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The Rhetoric of Super Bowl Ads (and what that might mean for learning programs).

corporate training gamification instructional design Feb 10, 2022

Jonathan Peters, PhD - Chief Motivation Officer, Sententia

 

As I write these words, directly behind me are two shelves of books dedicated to copywriting and persuasion. I would guess that most of them pay homage to a book written almost 2400 years ago (which is sitting in another section over my right shoulder). But unlike most of those writers, I’ve actually read Aristotle’s Rhetoric (and therefore, don’t recommend it unless you are frustrated with Sophists). 

A quick summary of Rhetoric: Book 1 defines and discusses rhetoric (which means something different today), and Book 3 covers speaker style and delivery. But for all the writing and philosophizing that Aristotle did, it's Book 2 of Rhetoric that he is most known for because its key concepts are comprehensive and condensible. 

In Book 2, Aristotle proposes that to be effective, a speaker must employ logos, pathos, and ethos in equal measure. Logos, of course, is where we get the word 'logic.' Since Plato had logos pretty well covered, Aristotle spends most of his time discussing pathos and ethos, and this is where things become interesting and practical. 

But first, a pause to consider our learning programs. Aristotle would be critical of them because they rely too much on logos, and thus are dry, dull, and boring. They have a didactic structure that starts with Step 1, then Step 2, then Step 3, point after point, followed by a quiz. From Aristotle’s perspective, while such structure and rationale are needed, too much logic, and our learners will check out. 

He notes emotions (pathos) are what cause people to change their minds. Therefore, a speaker should not simply lay out “his” proposal (always a man for Aristotle), but should also engage listeners’ emotions in certain ways to elicit the response he (the speaker) wants. Aristotle goes on to define each emotion and their logical and material grounding (in exactly the boring manner he cautions against).

So in our learning programs, we don’t want to add just any emotion; we want to be strategic in which emotions we elicit and how. If learners get angry and/or end up in tears, it will be difficult for them to learn. On the other hand, if they are feeling joy, empathy, loyalty, wonder, curiosity, and so on, not only will they engage in the learning, they’ll remember it better. 

Which brings us to ethos. For the ancient Greeks, ethos refers to virtue, and it is true we listen to people we trust. But for Aristotle, ethos is a little more nuanced. The speaker must display the morals of “his” audience. According to Aristotle, when speaking with young people, the speaker must demonstrate the qualities of being easily satisfied and changeable (characteristics of young people). At the same time, the speaker must avoid the excesses of “his” audience. For instance, when speaking to old people, “he” must avoid displaying greed (the excess of pursuing profit).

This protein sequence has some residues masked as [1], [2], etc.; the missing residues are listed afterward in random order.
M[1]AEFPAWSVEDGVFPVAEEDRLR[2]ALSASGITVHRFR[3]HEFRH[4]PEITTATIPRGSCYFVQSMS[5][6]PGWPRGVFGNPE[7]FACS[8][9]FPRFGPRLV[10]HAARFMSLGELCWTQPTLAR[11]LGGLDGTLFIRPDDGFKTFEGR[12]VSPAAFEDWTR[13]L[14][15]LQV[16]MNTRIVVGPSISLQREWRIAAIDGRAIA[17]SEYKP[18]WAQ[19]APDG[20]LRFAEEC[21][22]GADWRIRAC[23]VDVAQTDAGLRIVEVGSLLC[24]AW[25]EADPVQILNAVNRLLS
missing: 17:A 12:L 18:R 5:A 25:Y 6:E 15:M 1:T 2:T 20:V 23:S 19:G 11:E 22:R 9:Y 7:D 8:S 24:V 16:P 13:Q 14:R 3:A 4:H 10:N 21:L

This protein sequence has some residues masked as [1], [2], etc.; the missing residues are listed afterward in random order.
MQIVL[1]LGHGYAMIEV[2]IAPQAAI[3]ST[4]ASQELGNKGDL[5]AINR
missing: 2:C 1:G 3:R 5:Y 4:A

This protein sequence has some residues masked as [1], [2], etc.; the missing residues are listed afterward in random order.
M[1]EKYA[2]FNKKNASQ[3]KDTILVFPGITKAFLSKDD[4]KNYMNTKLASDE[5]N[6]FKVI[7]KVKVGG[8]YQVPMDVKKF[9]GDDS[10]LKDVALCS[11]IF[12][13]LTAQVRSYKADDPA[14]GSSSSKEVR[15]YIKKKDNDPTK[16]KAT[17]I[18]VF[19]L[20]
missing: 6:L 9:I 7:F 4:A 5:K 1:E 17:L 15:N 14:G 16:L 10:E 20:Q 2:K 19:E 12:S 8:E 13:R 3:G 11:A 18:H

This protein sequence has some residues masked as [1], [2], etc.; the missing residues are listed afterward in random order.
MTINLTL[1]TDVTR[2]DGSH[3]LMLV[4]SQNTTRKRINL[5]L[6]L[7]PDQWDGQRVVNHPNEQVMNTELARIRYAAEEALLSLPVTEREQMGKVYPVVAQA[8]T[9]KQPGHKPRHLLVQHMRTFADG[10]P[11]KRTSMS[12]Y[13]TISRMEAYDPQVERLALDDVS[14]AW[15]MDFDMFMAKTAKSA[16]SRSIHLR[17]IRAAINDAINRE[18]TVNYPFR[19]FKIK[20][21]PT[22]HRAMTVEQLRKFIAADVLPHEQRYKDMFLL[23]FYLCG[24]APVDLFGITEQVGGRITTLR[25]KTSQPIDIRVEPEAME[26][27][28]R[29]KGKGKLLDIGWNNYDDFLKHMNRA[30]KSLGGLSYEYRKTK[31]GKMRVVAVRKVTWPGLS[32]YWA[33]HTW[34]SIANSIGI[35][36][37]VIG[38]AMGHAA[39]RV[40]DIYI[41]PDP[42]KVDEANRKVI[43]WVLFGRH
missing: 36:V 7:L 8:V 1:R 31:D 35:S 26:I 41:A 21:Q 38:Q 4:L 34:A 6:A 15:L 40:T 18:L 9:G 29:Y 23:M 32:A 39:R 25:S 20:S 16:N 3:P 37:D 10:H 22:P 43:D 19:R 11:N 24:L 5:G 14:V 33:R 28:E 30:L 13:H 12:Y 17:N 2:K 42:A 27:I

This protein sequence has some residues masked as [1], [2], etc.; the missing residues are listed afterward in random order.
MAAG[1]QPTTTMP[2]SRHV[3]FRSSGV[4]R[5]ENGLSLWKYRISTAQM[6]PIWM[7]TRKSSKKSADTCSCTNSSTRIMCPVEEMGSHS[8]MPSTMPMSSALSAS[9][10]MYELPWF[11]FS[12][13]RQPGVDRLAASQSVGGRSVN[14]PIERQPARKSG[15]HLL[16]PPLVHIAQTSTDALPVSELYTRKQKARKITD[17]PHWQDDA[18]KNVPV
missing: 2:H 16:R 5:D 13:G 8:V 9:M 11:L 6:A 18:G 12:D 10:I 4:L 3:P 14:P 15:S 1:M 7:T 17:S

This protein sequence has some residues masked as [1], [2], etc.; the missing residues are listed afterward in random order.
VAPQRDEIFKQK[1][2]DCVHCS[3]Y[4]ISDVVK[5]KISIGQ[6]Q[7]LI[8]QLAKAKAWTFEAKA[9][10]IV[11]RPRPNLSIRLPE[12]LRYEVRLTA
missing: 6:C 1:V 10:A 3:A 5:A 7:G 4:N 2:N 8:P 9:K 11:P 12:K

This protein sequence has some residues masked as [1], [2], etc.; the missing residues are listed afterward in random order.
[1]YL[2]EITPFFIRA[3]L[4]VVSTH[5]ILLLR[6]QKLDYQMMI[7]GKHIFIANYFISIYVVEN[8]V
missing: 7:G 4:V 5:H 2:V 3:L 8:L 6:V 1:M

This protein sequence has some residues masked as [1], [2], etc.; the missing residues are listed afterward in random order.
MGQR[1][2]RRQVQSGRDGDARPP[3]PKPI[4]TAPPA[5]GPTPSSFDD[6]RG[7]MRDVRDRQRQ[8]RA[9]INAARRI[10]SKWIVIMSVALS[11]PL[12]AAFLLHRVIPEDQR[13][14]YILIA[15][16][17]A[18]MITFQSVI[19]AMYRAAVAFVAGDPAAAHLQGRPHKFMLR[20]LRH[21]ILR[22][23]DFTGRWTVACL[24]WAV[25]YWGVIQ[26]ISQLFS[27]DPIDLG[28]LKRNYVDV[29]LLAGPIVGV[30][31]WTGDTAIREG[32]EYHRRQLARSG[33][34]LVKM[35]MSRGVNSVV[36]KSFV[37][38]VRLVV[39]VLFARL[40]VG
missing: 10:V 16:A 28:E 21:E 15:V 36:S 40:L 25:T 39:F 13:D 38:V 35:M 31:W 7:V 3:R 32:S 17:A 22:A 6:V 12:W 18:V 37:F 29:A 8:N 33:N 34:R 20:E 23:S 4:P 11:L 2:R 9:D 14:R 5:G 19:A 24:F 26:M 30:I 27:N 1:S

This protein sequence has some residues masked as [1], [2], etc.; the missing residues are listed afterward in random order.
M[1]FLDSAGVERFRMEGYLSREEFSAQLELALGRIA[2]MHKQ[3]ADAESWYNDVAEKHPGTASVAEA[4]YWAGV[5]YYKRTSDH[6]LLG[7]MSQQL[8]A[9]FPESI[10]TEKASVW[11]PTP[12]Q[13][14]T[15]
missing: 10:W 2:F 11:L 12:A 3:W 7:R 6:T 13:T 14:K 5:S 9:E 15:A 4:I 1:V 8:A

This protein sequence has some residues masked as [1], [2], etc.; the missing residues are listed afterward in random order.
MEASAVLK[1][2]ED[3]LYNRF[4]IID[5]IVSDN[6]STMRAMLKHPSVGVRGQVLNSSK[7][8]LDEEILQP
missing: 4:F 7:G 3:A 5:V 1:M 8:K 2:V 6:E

If you’ve been in conversation with me, you’ve heard about “Self Hugging.” Aristotle's ethos is an ancient aspect of that discussion. If we want to persuade our learners, we need to appeal to the positive attributes of their Motivational Profile. From Aristotle’s perspective, if our audience has a high desire for Power, we need to focus that desire on supportive leadership, not on dominating others. 

But you were probably told that ethos was about credibility and authority. Well, no, at least from an Aristotelian perspective. It is true that Aristotle expanded ethos by noting three categories: 

    1. Phronesis: Practical wisdom and skills
    2. Arete: Virtue
    3. Eunoia: Goodwill for the audience. 

So, the fact that I have a PhD and have written many books is not as persuasive as the practical skills and wisdom I would love to share with you so that you can have strategies and tools to create enjoyable learning experiences. 

Instead of exerting your authority over your learners, demonstrate that you have practical wisdom and skills to share with, and that you care about them. Oh, and be virtuous. 

So what does all this have to do with Super Bowl ads? Let’s have fun learning about logos, pathos, and ethos while giving a purpose to watching Super Bowl ads. (If you’re reading this after the Big Game, watch the ads on YouTube). 

Aristotle said that to be persuasive, logos, pathos, and ethos need to be in balance. As we watch the ads, let’s identify how (and if) an ad uses them, and if so, are they used in equal measure? 

For instance, is this celebrity spokesperson virtuous, credible, and care about our well-being? What emotions and at what intensity are being elicited in the ad (why so many dogs and one cat in the commercials)? And does this ad make sense logically (people from another dimension walking out of refrigerators)? 

Let’s have some fun in the comments section! Share examples of logos, ethos, and pathos (or lack of them) you saw.

 

 

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